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Tag: Innovation

TEDxBelfast 2012

Posted by Andrew at 11:48 PM on June 7, 2012

TEDxBelfastAt TEDxBelfast last night I was inspired by the stories of individuals who passionately believed in an idea and then made that idea a reality. From working with autistic children to building a new arts centre, these people all made a difference. Presented in Titanic Belfast in front of the replica of the famous staircase, it was an unforgettable evening.

Titanic Staircase

As with all TED conferences, the presentations will be posted on-line but that will take a week or two before they are ready. In  the meantime, these are the speakers, their stories and how they made a difference.

David Maxwell of Tyrone Timberframes presented his work with Habitat for Humanity in building highly energy-efficient homes that have no central heating. The significant cost of fossil fuel-based energy can be a big factor in poverty and these homes can save the inhabitants over £1000 per year.

Maureen Murphy, Director of Aurion Learning, grabbed attention with the headline that 70% of training was wasted and proposed an innovative way of providing effective training using the acronym ASSAULT. One of the best bits was that of story-based approach that hooked the learner and got them more emotionally involved.

Fransuer Makula grew up in the slums of Kenya but is now a teacher in a prestigious school in Northern Ireland. Describing the harsh reality of existence as a street child, where death is commonplace, he related how the children dared to dream big. In the midst of utter poverty, these children wanted to grow up as doctors, nurses and lawyers. Fransuer established “Jengana” to help orphans, street children and schools in West Kenya.

Colleen Hardwick, billed as an urban geographer and serial entrepreneur from Vancouver, laid out the loss of personal engagement in democracy. The statistics she presented on the fall of voter turnout over the past few decades were shocking. To counteract the anonymous global nature of the web, she’s developed PlaceSpeak, a community-based website that lets local people be authenticated as stakeholders in local issues without necessarily giving up that anonymity.

Next was an absolute gem…acoustic guitar duo Declan McKerr and Andy Toman, aka Gypsy’s Wish, serenaded TEDxBelfast, equipped with a brand-new George Lowden guitar. His guitars are world-famous with owners such as Eric Clapton and Mike Oldfield. Sublime.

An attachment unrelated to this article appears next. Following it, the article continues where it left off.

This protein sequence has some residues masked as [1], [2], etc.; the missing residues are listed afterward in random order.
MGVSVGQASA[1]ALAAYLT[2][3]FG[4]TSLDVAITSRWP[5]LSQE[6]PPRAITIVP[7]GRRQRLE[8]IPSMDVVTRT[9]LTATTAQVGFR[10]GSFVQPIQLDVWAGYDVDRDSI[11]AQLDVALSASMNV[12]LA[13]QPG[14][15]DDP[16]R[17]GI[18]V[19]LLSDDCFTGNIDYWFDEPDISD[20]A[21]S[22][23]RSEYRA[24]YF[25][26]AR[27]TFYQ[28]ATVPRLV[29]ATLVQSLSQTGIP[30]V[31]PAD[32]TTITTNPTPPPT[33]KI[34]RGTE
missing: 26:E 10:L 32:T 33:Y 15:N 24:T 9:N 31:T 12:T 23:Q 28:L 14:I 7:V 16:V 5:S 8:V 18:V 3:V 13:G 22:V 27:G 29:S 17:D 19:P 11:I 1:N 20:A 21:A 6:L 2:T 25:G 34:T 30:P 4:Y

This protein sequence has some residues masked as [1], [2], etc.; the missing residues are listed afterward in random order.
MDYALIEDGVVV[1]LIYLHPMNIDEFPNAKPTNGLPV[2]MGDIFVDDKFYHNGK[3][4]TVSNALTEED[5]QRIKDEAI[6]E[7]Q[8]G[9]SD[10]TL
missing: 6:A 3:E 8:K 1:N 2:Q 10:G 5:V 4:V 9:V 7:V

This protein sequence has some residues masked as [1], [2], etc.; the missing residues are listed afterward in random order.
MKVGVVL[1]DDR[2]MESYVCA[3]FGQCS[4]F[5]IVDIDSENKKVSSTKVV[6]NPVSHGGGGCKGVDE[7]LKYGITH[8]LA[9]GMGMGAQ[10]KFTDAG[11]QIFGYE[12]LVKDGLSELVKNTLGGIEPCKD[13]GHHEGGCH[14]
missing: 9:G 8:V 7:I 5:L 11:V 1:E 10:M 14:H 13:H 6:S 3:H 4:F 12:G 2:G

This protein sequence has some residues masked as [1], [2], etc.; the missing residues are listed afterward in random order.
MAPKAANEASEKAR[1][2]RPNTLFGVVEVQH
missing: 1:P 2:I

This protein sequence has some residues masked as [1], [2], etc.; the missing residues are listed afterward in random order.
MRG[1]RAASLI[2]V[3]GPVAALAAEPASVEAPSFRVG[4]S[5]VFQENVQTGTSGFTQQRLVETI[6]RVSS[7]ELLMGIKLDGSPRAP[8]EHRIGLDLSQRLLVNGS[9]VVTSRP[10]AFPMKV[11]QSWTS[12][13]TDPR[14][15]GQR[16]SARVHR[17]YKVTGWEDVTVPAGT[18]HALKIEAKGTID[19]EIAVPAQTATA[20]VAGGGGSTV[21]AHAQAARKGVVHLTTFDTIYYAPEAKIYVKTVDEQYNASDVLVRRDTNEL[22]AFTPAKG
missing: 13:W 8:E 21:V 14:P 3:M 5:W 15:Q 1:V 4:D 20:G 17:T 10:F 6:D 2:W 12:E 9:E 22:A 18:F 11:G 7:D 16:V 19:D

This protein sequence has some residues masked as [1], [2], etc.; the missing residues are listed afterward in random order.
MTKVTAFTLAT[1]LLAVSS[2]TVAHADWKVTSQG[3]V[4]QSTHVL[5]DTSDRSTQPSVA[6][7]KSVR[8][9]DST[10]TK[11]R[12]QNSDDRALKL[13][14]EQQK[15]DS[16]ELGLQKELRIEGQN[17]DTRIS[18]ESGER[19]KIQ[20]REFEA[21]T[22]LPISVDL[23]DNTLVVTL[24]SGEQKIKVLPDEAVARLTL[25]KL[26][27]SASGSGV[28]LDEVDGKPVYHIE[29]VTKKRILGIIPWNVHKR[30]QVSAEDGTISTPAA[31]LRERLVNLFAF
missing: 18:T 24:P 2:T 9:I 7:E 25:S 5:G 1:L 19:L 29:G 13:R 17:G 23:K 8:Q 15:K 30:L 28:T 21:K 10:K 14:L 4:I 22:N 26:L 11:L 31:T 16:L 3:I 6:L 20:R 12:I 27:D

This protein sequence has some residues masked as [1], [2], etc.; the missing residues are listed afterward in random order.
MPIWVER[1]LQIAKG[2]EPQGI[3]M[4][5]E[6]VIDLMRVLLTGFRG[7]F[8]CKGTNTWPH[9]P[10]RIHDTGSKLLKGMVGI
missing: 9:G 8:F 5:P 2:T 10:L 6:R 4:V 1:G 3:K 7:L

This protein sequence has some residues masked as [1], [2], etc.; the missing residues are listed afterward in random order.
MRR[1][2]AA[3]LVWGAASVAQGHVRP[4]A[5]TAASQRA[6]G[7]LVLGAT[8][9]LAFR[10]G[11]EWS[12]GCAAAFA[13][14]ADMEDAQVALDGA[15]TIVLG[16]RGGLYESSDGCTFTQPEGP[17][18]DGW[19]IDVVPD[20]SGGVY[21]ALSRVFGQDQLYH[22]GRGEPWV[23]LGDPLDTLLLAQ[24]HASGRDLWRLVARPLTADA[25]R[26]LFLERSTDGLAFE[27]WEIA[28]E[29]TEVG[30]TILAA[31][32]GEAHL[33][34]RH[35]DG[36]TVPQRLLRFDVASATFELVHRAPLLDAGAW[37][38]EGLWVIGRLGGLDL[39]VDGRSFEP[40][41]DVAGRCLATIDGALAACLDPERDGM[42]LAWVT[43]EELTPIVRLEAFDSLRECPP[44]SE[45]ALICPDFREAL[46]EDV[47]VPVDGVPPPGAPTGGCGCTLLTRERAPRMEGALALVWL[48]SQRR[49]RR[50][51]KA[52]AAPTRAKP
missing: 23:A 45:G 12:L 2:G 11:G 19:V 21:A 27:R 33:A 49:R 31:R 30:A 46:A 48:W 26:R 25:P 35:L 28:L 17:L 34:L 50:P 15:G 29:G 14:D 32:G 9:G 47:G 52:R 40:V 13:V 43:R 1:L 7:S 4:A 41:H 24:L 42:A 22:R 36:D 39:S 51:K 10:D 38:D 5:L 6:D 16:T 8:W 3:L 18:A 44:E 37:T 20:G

Following a musical theme, Chris Blake, Principal Horn with the Ulster Orchestra, talked about the work he’d done with autistic children and the therapeutic value of music. The results were truly ground-breaking, increasing the evidence between autism and musicality.

Dr Nigel Hart took us all on a trip to the peaks and Mt Everest in particular in his talk on Mountains, Medicine and Mantras. Clearly a keen mountaineer, he combined his medical training with his passion to investigate the effects of hypoxia on humans at altitude. During his climb to the top of the world, he had to rescue another climber who had collapsed. Apt for many shared endeavours, his response to the famous climbing question was not, “Because it’s there” but rather, “It’s not the height or the distance, it’s the people you travel with.”

Anne McReynolds, CEO of the Belfast Metropolitan Arts Centre, had TEDxBelfast captivated by her struggle to get a world-class arts centre built in Belfast. Starting in 1996 and finally opening in 2012, it’s an amazing story of architects and artists (“good clients get good buildings”), buildings and space. If you want to build an arts centre, Anne should be the first person you talk to.

Colin Williams of Sixteen South tackled the “Can’t Do” attitude that has often afflicted Northern Ireland with a great story of “Can Do” success. It’s likely that you’ll never have heard of Sixteen South, a children’s TV production company but if you have kids under five you’ll have heard of Sesame Tree, Big City Park, Pajanimals, and Big & Small. Working with the BBC and The Jim Henson Company, Sixteen South produces these great TV programmes here in Northern Ireland. Fantastic.
Colin’s business plan was pretty clever too. “Do some good, make some money, have some fun.” Good advice for anyone.